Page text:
cheeseandeyeballsarnie Fri 23-Oct-09 13:31:33

im sure theyve thought about it.people do have babies in the let them get on with it tbh.

henryhuggins Fri 23-Oct-09 13:31:36

it might be great they're right!

March is a long time away, she's only what, 12 weeks preg or so? give them a break. it's lovely you're concerned, but it's their baby

CybilEngineer Fri 23-Oct-09 13:31:40

Let them get on with it.

MaMight Fri 23-Oct-09 13:34:58

It entirely depends on them. My parents moved to rural Tanzania when I was 4 and my little brother was 2 weeks old! No hot running water, limited electricity, no shops...

Their reasoning was that Tanzanian babies grow up in Tanzania all the time.

I moved to the Middle East with my 6-month-old last year.

Rural America is hardly Mars. There will be doctors and hospitals and schools and toddler groups. (Some rural Americans even wear shoes I am told!)

I would not write anything down for them. They won't thank you for it and you won't achieve anything. You are coming across in your OP as a fusspot and very negative, and that is not helpful to your friends. Support your friends in their decision. So, it wouldn't work for you, fine. It might well work for them.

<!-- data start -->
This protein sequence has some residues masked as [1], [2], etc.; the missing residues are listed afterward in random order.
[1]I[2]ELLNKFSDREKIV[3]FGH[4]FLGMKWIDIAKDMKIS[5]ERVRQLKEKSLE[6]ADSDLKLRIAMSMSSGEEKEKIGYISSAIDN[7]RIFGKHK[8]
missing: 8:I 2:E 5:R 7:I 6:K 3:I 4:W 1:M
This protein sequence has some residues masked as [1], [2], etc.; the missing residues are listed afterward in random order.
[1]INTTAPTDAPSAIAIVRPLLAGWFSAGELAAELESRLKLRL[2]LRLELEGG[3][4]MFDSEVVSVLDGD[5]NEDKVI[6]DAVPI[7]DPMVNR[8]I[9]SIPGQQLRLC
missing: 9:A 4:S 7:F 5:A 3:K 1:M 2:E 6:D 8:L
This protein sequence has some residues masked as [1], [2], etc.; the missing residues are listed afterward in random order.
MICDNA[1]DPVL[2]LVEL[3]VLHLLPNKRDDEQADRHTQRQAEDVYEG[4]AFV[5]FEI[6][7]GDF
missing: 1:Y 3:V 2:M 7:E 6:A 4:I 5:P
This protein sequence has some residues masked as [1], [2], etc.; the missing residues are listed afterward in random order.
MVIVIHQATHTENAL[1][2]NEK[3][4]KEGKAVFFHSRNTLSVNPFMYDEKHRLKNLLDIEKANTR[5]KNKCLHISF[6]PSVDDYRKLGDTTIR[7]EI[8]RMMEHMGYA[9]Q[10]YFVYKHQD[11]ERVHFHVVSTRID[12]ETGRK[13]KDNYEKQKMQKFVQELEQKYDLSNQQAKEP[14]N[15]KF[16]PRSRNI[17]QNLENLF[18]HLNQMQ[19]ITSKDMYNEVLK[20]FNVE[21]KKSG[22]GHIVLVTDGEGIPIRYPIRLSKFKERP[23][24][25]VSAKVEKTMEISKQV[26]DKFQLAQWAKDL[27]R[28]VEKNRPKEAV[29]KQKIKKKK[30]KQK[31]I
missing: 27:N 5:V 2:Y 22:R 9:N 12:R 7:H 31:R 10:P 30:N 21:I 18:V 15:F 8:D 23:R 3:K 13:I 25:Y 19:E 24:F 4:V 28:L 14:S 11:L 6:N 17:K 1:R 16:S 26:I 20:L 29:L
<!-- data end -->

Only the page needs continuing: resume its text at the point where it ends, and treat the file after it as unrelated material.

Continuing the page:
MrsTittleMouse Fri 23-Oct-09 13:35:25

I'm not sure that you can help. They will have no idea what they are getting into (either the new baby thing, or the moving to a remote town in the USA thing).

One thing that they will have to think about - how will they get a passport and visa for the baby? Will he move over and she will join him later? In that case then you can be a great help as she will have a 4 week (2 week?) old baby on her own and will need shopping picked up, or laundry washed, or meals dropped off. And (I imagine) a lot of hand-holding too.

loonpants Fri 23-Oct-09 13:36:17

you know what, I don't think they've thought about it at all.

For example, they are planning to fly on a certain date but if the baby is late then it will be less than 2 weeks old and airlines don't allow babies under two weeks old to fly.